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Heart Checkups Advised for Kids Who Play Sports


Key Takeaways:

  • Sudden cardiac arrest is a leading cause of death among young athletes.
  • Pre-participation heart screenings are advised for athletes ages 12 and above.
  • Cardiac tests can detect 99% of abnormalities.
  • Heart defects don’t prohibit kids from playing sports.

The fact that sudden cardiac arrest is a leading cause of death in young athletes seems illogical, provoking an obvious question:

“That’s the point,” says Children’s Hospital Los Angeles cardiologist Paul Kantor, MBBCh, MSc, FRCPC. “It can be something you were born with that didn’t get noticed, or something that was acquired more recently in your own personal medical experience.”

Dr. Kantor, Chief of Cardiology at CHLA and co-Director of the hospital’s Heart Institute, one of the country’s leading pediatric heart centers, says a young athlete can suffer cardiac arrest because of a heart condition that stays hidden and dormant until heavy exertion from a sports activity sets it off. He names several genetic heart defects that can trigger a cardiac event, including the most common, hypertrophic cardiomyopathy, an excessive thickening of the heart muscle, and anomalous origin of the coronary arteries, a weakness in the structure of the arteries that disrupts blood flow to the heart during exercise. An example of an acquired abnormality is myocarditis, an inflammation of the heart that can develop from a viral illness.

“Few of these possible causes will necessarily cause symptoms during regular, day-to-day activities,” Dr. Kantor says, “but may show up during extreme sporting activity, where the heart is under a lot of stress. We’re talking about abnormalities that are very subtle, but can under certain circumstances result in irregular heartbeat rhythm or a sudden abnormality of heart function.”

Medical screenings for young athletes

The need to catch one of these dangerous heart defects before it does any catastrophic harm leads the specialists in the Heart Institute, along with those at the American Heart Association, to recommend young athletes visit their pediatrician to be screened for any cardiac irregularities before participating in a competitive sport.


Ideally, Dr. Kantor says the assessment should include a comprehensive personal history intake, a physical exam and an electrocardiogram (ECG), a test that checks for an abnormal heart rhythm. If there is any sign of an abnormality, the pediatrician can refer the patient to a heart specialist for more workup, at which point the cardiologist may request an echocardiogram to get a better view of the heart and coronary arteries, or an exercise test to measure how well the heart performs when stressed.

The risk for sudden cardiac arrest among young athletes is exceedingly low, but it’s not 1 in a million. Dr. Kantor says most estimates put it at somewhere around 1 in 50,000 per year. “We try to emphasize the need for screening in competitive sports so that the individual risk, as low as it probably is, can be minimized,” he says.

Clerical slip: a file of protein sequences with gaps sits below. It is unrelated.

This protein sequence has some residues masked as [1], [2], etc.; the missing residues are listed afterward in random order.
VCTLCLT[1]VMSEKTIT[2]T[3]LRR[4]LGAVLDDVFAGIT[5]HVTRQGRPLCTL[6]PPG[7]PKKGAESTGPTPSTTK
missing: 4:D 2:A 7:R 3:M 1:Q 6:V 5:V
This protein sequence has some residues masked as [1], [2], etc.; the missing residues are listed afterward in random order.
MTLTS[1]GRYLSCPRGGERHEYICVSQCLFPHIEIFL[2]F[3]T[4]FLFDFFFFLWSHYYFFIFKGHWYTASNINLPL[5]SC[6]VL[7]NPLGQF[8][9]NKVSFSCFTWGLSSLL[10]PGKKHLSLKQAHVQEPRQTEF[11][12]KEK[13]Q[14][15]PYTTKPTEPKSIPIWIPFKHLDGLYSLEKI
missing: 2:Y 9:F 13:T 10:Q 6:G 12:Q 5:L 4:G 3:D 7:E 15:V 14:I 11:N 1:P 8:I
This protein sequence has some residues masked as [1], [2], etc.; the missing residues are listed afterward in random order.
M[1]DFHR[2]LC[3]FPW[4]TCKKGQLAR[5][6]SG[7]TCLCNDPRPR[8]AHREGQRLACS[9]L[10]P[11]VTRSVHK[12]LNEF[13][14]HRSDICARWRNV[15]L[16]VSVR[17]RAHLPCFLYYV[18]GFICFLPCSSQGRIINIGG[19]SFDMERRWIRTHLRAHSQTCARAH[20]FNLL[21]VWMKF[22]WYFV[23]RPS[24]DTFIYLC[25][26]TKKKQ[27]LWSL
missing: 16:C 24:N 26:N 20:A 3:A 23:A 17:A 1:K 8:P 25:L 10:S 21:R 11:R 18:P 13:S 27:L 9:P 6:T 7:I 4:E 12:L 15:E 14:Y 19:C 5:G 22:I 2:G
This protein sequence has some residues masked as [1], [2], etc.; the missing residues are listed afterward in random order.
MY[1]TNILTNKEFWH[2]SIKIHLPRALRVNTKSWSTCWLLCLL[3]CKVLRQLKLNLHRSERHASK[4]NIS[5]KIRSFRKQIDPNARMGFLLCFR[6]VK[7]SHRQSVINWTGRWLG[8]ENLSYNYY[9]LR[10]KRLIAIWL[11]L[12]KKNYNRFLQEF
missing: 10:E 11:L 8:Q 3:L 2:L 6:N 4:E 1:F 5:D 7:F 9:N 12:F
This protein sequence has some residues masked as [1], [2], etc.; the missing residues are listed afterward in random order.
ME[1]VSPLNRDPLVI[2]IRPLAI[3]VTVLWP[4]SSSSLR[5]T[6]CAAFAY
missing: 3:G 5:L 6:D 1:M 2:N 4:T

Therein, however, is an unavoidable problem. Dr. Kantor grades the ability of a screening assessment with an ECG to identify a heart abnormality at around 80% to 90%. That leaves a significant portion of heart disorders undetected, combined with findings that will turn out to be false positives upon further testing. “It’s not terrible, but it’s not anywhere near 100% accurate,” Dr. Kantor says.

Echocardiograms are more sensitive, reaching 99% accuracy at exposing structural problems within the heart. But availability and cost can be obstacles to their widespread use—and even if those barriers are removed, the detection rate won’t ever be perfect.

“It still wouldn’t be 100% because some abnormalities of cardiac rhythm that can occur during sporting activities cannot be excluded on primary screening,” Dr. Kantor says. “Therefore, we will never be able to completely exclude the possibility of an acute cardiac event occurring on a sports field.”

Balancing risk vs. reward

But any amount of prevention is worthwhile, so a pre-participation heart screening is advised for competitive sports participation in ages 12 and above, Dr. Kantor says.

Dr. Kantor and his colleagues often see kids who are referred to the Heart Institute after a checkup by their pediatrician flags a heart issue that could pose a risk during intense exertion. Does that rule them out of playing competitive sports?

It used to, Dr. Kantor says, as often a diagnosis of a heart abnormality such as hypertrophic cardiomyopathy would force a ban on sports participation. However, the current medical response now weighs the real risks to the individual patient versus the many benefits of participation, making every effort to avoid removing kids from playing sports.

“Our understanding of this field is evolving quite quickly, to a posture where we are more likely to have supervised participation or participation at a level that’s considered safer for such children,” Dr. Kantor says. “Because we are generally opposed to a blanket exclusion of children from sports.”

The goal is determining a safe middle ground that acknowledges a level of risk, but one small enough to allow a young athlete to stay on the field, or court, or ice.

“That means,” Dr. Kantor says, “we have to engage in a process of risk assessment and shared decision making with the family as to what is acceptable risk and what is acceptable sporting activity.”


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